3 min read
There's been a slew of recent good pieces coming from Aeon's partnership with The Maintainers, and this one by Patrick McCray is a doozy. Read the whole thing; I'm mostly putting these quotes here for my own ease of access, rather than trying to distill the essay.
Efficiency, therefore, is not some timeless universal value but something grounded deeply in particular historical circumstances. At various times, efficiency was a way of quantifying machine performance – think: steam engines – and an accounting principle coupled to the new applied sciences of mechanics and thermodynamics. It was also about conservation and stability. By the early 20th century – the apogee of Taylorism – experts argued that increases in efficiency would realise the full potential of individuals and industries. Dynamism and conservatism worked together in the pursuit of ever-greater efficiency.
But a broad look at the history of technology plainly shows that other values often take precedence over efficiency, even in the modern era. It would, for example, offer several advantages in efficiency if, instead of every apartment or home having its own kitchen, multiple families shared a communal kitchen, and indeed in some parts of the world they do. But in the prevalent ideology of domesticity, every family or even single person must have their own kitchen, and so it is.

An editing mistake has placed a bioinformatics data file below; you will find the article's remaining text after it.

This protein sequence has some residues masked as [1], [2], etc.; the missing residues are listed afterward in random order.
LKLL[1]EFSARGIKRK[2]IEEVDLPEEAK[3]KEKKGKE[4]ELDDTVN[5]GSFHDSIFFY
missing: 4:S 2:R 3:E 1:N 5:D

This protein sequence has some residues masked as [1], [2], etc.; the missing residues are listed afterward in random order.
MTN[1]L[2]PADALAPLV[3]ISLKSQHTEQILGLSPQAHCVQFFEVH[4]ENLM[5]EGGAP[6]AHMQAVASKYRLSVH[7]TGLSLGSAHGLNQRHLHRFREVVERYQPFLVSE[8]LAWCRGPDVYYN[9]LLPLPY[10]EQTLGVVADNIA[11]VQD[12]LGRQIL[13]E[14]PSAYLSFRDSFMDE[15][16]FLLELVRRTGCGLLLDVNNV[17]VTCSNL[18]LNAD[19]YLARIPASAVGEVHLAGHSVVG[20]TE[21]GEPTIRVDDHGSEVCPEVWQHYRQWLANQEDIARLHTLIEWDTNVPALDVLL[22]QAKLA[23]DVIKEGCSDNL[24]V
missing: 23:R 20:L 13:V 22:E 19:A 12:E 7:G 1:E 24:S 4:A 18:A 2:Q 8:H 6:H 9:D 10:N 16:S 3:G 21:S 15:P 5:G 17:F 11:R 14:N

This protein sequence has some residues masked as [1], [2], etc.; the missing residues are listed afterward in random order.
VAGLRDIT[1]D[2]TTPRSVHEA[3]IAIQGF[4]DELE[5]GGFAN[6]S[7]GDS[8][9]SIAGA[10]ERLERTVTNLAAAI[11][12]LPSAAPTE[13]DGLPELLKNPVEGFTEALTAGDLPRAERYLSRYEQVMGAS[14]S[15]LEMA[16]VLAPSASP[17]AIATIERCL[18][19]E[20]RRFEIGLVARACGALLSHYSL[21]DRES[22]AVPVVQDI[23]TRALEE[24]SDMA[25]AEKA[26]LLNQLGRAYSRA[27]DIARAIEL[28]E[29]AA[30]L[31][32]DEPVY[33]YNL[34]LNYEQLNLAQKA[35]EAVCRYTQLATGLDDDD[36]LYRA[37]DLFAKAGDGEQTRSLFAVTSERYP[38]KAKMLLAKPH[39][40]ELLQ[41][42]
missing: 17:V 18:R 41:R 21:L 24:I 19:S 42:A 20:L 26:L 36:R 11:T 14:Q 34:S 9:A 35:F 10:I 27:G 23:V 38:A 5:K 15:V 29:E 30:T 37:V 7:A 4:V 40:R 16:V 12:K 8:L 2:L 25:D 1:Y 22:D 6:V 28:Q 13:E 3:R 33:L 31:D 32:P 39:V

Nor, despite what Silicon Valley-based techno-libertarians might argue, does technological change automatically translate to increased efficiency. Sometimes, efficiency – like the lone eccentric innovator – is not wanted. In the 1960s, for instance, the US military encouraged metal-working firms, via its contracting process, to adopt expensive numerically controlled machine tools. The lavish funding the Department of Defense devoted to promoting the technology didn’t automatically yield clear economic advantages. However, the new machines – ones that smaller firms were hard-pressed to adopt – increased centralisation of the metalworking industry and, arguably, diminished economic competition. Meanwhile, on the shop floor, the new manufacturing innovations gave supervisors greater oversight over production. At one large manufacturing company, numerical control was referred to as a ‘management system’, not a new tool for cutting metal. Imperatives besides efficiency drove technological change.
Our prevailing focus on the shock of the technological new often obscures or distorts how we see the old and the preexisting. It’s common to hear how the 19th-century telegraph was the equivalent of today’s internet. In fact, there’s a bestseller about it, The Victorian Internet (1998) by Tom Standage. Except this isn’t true. Sending telegrams 100 years ago was too expensive for most people. For decades, the telegraph was a pricey, elite technology. However, what was innovative for the majority of people c1900 was cheap postage.